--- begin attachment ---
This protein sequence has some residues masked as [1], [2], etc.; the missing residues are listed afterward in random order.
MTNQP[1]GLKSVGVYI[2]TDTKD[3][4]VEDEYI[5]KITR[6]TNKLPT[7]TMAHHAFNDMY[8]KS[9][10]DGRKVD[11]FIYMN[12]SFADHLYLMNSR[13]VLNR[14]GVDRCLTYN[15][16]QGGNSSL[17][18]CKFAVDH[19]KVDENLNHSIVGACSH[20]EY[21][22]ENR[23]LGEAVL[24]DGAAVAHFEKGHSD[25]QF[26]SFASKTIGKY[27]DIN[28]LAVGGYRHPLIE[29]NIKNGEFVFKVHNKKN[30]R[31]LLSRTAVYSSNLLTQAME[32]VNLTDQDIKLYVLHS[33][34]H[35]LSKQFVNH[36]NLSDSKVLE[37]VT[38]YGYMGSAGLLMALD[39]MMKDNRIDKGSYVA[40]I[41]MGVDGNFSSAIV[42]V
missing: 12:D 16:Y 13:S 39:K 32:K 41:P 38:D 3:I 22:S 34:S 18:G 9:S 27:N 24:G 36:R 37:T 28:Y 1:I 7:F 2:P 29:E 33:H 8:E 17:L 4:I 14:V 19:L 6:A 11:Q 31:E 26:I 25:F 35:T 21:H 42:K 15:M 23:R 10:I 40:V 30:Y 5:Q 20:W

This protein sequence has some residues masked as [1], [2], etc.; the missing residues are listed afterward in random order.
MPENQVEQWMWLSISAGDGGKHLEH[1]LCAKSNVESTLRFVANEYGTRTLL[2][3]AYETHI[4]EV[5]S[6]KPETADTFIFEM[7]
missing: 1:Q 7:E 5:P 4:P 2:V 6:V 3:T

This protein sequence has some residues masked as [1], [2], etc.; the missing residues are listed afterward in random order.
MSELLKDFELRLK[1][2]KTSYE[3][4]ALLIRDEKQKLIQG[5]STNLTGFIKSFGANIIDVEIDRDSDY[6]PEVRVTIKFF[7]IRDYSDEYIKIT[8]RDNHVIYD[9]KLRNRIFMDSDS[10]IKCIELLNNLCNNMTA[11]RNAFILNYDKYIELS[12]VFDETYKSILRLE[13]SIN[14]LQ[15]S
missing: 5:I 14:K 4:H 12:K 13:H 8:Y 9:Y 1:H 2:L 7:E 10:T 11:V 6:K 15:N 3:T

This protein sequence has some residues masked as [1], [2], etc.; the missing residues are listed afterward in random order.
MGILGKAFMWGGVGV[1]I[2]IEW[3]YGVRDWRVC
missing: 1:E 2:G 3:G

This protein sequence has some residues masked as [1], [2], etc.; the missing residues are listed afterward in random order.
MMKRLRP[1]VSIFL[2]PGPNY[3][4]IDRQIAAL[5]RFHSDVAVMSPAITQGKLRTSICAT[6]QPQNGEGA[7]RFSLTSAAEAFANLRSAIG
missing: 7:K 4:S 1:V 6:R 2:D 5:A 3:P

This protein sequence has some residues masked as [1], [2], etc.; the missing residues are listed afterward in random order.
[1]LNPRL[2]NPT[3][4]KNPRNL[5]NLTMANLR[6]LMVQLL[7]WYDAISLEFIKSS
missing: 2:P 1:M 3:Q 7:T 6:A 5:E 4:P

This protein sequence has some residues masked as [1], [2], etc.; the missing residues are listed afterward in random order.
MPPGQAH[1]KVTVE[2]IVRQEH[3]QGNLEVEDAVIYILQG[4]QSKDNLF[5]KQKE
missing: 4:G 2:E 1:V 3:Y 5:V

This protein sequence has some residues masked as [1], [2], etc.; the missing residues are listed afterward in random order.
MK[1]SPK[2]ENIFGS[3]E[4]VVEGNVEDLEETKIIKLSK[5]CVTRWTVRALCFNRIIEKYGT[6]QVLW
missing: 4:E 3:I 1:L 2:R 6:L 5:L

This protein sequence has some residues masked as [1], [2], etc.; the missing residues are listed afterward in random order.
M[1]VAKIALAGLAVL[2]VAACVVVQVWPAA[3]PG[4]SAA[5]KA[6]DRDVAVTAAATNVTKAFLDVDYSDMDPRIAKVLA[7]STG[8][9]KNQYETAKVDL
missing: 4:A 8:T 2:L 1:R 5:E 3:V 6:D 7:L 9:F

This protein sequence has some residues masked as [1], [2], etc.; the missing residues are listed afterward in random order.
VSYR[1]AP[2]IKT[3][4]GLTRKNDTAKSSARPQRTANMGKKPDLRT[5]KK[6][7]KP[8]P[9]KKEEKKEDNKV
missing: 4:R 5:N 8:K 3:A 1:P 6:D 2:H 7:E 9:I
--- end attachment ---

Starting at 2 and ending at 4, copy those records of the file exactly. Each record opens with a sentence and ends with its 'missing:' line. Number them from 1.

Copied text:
This protein sequence has some residues masked as [1], [2], etc.; the missing residues are listed afterward in random order.
MPENQVEQWMWLSISAGDGGKHLEH[1]LCAKSNVESTLRFVANEYGTRTLL[2][3]AYETHI[4]EV[5]S[6]KPETADTFIFEM[7]
missing: 1:Q 7:E 5:P 4:P 2:V 6:V 3:T

This protein sequence has some residues masked as [1], [2], etc.; the missing residues are listed afterward in random order.
MSELLKDFELRLK[1][2]KTSYE[3][4]ALLIRDEKQKLIQG[5]STNLTGFIKSFGANIIDVEIDRDSDY[6]PEVRVTIKFF[7]IRDYSDEYIKIT[8]RDNHVIYD[9]KLRNRIFMDSDS[10]IKCIELLNNLCNNMTA[11]RNAFILNYDKYIELS[12]VFDETYKSILRLE[13]SIN[14]LQ[15]S
missing: 5:I 14:K 4:H 12:K 13:H 8:Y 9:Y 1:H 2:L 7:E 10:T 11:V 6:K 15:N 3:T

This protein sequence has some residues masked as [1], [2], etc.; the missing residues are listed afterward in random order.
MGILGKAFMWGGVGV[1]I[2]IEW[3]YGVRDWRVC
missing: 1:E 2:G 3:G